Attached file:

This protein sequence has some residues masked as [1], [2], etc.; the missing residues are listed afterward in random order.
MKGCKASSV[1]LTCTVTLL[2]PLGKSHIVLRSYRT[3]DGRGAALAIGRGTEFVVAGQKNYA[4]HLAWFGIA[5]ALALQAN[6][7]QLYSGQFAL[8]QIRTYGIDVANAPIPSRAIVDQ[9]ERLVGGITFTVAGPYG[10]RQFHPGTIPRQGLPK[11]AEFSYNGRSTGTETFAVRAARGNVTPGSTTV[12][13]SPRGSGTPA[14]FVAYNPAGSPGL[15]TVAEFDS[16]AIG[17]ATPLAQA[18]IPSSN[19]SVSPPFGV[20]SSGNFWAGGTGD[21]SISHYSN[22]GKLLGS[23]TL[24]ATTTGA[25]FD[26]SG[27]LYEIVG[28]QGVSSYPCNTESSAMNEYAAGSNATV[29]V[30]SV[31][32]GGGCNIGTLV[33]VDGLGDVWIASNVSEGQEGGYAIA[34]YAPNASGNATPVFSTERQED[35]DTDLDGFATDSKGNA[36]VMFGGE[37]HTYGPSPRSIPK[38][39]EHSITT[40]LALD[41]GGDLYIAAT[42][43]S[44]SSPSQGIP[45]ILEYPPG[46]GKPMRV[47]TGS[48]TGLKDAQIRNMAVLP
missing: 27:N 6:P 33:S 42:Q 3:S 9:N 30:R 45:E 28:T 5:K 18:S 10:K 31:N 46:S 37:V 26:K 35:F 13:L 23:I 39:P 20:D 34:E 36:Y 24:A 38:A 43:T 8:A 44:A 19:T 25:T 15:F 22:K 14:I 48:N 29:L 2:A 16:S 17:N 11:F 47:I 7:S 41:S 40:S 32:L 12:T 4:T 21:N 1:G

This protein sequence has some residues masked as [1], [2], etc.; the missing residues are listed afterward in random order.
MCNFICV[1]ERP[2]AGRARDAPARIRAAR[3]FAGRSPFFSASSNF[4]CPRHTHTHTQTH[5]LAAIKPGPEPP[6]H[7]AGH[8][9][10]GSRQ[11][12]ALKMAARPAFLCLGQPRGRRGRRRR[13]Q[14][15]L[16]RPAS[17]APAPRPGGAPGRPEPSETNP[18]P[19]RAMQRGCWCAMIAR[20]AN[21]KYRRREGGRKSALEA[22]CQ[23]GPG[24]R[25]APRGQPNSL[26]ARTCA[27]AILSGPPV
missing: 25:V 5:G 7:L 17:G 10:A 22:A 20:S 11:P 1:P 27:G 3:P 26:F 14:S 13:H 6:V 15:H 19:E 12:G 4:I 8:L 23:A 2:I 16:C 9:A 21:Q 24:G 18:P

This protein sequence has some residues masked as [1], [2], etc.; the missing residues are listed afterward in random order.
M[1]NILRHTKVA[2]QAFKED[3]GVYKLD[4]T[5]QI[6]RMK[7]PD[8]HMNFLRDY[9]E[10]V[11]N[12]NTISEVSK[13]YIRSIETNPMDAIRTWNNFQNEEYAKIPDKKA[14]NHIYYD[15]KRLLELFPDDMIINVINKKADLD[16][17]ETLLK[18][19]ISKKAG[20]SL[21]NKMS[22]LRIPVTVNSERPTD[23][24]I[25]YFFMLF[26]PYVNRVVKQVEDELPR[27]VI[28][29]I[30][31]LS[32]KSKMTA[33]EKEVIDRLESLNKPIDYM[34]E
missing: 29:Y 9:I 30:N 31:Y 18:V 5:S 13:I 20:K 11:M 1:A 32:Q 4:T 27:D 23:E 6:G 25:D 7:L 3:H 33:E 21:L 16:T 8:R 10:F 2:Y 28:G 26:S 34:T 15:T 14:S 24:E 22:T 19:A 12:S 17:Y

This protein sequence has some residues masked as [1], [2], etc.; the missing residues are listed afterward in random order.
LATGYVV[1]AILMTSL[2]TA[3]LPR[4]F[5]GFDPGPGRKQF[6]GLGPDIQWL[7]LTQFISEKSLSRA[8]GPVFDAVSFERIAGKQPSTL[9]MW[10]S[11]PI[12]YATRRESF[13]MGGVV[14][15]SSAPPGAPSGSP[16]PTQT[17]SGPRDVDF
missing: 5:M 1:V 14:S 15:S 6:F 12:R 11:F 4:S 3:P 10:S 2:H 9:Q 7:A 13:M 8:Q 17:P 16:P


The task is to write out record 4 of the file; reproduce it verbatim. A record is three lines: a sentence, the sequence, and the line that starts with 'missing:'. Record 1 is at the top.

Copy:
This protein sequence has some residues masked as [1], [2], etc.; the missing residues are listed afterward in random order.
LATGYVV[1]AILMTSL[2]TA[3]LPR[4]F[5]GFDPGPGRKQF[6]GLGPDIQWL[7]LTQFISEKSLSRA[8]GPVFDAVSFERIAGKQPSTL[9]MW[10]S[11]PI[12]YATRRESF[13]MGGVV[14][15]SSAPPGAPSGSP[16]PTQT[17]SGPRDVDF
missing: 5:M 1:V 14:S 15:S 6:F 12:R 11:F 4:S 3:P 10:S 2:H 9:Q 7:A 13:M 8:Q 17:P 16:P